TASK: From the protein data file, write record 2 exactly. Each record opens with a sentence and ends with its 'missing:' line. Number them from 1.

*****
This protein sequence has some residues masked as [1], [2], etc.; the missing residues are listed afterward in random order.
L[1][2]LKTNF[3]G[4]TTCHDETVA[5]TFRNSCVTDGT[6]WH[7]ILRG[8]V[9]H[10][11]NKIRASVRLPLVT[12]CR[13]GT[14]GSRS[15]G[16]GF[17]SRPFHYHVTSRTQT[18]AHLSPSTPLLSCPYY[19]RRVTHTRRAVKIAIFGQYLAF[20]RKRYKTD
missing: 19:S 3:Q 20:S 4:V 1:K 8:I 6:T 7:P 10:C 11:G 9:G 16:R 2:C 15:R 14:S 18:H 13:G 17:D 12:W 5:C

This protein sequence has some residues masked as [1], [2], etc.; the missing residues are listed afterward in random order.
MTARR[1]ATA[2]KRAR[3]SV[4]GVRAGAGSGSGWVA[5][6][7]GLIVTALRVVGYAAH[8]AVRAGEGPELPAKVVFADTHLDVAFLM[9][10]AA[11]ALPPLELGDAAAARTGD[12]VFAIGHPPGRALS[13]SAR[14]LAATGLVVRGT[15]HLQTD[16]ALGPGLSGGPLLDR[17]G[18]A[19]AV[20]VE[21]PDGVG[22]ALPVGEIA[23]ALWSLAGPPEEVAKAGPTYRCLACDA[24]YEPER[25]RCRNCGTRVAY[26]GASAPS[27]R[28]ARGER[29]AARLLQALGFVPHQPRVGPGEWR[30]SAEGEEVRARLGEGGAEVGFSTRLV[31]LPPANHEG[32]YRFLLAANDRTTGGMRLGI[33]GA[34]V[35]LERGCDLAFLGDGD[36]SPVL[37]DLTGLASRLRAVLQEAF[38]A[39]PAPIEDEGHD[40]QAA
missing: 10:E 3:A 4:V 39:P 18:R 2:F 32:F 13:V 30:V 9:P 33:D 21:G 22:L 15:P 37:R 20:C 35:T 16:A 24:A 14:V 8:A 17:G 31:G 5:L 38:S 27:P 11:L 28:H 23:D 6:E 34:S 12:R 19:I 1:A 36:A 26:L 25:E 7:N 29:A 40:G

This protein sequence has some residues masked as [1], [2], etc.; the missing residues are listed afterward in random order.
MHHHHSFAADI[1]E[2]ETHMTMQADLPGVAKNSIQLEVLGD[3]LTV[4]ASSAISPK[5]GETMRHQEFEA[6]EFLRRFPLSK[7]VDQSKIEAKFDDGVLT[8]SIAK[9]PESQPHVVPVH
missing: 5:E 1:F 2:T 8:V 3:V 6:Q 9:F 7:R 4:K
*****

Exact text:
This protein sequence has some residues masked as [1], [2], etc.; the missing residues are listed afterward in random order.
MTARR[1]ATA[2]KRAR[3]SV[4]GVRAGAGSGSGWVA[5][6][7]GLIVTALRVVGYAAH[8]AVRAGEGPELPAKVVFADTHLDVAFLM[9][10]AA[11]ALPPLELGDAAAARTGD[12]VFAIGHPPGRALS[13]SAR[14]LAATGLVVRGT[15]HLQTD[16]ALGPGLSGGPLLDR[17]G[18]A[19]AV[20]VE[21]PDGVG[22]ALPVGEIA[23]ALWSLAGPPEEVAKAGPTYRCLACDA[24]YEPER[25]RCRNCGTRVAY[26]GASAPS[27]R[28]ARGER[29]AARLLQALGFVPHQPRVGPGEWR[30]SAEGEEVRARLGEGGAEVGFSTRLV[31]LPPANHEG[32]YRFLLAANDRTTGGMRLGI[33]GA[34]V[35]LERGCDLAFLGDGD[36]SPVL[37]DLTGLASRLRAVLQEAF[38]A[39]PAPIEDEGHD[40]QAA
missing: 10:E 3:A 4:V 39:P 18:R 2:F 32:F 13:V 30:V 9:P 33:D 21:G 22:L 15:P 37:R 20:C 35:T 16:A 24:A 14:V 8:A 17:G 31:G 5:L 38:S 27:P 11:L 28:H 23:D 6:E 34:S 12:R 19:I 1:A 36:A 26:L 25:E 7:N 29:A 40:G